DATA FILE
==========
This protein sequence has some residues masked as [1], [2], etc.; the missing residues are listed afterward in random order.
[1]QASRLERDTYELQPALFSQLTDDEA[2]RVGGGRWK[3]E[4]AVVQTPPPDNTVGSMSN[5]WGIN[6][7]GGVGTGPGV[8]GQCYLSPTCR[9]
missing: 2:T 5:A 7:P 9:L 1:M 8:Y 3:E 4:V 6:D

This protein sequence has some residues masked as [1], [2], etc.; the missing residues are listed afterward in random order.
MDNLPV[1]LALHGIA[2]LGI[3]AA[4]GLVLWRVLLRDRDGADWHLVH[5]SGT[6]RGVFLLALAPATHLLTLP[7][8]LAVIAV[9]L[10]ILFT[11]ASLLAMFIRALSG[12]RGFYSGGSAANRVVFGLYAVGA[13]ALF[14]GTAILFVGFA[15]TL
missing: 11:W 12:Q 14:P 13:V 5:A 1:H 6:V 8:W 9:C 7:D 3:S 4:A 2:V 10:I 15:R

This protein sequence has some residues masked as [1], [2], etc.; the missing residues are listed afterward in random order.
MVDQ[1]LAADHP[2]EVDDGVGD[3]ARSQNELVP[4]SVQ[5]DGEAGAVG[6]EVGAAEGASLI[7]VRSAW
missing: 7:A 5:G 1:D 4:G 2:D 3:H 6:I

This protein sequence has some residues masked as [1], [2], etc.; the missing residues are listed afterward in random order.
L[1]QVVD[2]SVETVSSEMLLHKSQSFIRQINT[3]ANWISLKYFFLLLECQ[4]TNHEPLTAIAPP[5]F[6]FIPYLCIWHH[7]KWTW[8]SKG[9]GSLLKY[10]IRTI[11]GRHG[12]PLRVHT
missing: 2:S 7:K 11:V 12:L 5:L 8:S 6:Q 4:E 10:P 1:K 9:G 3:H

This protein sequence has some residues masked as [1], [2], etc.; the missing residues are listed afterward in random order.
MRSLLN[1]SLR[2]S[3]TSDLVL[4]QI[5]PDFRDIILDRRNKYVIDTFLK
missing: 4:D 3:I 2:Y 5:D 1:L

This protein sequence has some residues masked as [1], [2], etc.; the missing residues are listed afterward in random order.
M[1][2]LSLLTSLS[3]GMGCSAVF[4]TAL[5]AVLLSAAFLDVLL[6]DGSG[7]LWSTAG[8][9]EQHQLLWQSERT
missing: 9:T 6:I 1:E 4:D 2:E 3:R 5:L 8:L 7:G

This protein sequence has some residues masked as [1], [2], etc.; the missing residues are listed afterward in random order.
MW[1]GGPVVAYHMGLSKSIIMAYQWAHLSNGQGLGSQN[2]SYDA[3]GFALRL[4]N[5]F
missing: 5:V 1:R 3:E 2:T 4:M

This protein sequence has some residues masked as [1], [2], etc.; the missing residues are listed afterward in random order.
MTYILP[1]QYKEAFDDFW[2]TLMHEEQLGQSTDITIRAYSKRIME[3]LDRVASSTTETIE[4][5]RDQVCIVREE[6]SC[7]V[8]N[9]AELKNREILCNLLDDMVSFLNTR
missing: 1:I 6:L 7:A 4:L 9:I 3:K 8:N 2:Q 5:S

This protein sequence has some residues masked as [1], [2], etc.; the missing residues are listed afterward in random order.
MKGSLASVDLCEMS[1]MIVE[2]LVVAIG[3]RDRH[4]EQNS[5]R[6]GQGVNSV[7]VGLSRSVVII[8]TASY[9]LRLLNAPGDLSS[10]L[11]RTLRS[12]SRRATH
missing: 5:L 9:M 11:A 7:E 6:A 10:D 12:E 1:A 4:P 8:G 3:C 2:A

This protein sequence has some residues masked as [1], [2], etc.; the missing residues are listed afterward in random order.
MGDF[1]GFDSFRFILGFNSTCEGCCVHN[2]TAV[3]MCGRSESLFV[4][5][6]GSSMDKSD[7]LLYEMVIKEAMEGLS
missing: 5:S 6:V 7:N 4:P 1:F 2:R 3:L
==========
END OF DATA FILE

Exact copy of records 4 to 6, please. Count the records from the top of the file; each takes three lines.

This protein sequence has some residues masked as [1], [2], etc.; the missing residues are listed afterward in random order.
L[1]QVVD[2]SVETVSSEMLLHKSQSFIRQINT[3]ANWISLKYFFLLLECQ[4]TNHEPLTAIAPP[5]F[6]FIPYLCIWHH[7]KWTW[8]SKG[9]GSLLKY[10]IRTI[11]GRHG[12]PLRVHT
missing: 2:S 7:K 11:V 12:L 5:L 8:S 6:Q 4:E 10:P 1:K 9:G 3:H

This protein sequence has some residues masked as [1], [2], etc.; the missing residues are listed afterward in random order.
MRSLLN[1]SLR[2]S[3]TSDLVL[4]QI[5]PDFRDIILDRRNKYVIDTFLK
missing: 4:D 3:I 2:Y 5:D 1:L

This protein sequence has some residues masked as [1], [2], etc.; the missing residues are listed afterward in random order.
M[1][2]LSLLTSLS[3]GMGCSAVF[4]TAL[5]AVLLSAAFLDVLL[6]DGSG[7]LWSTAG[8][9]EQHQLLWQSERT
missing: 9:T 6:I 1:E 4:D 2:E 3:R 5:L 8:L 7:G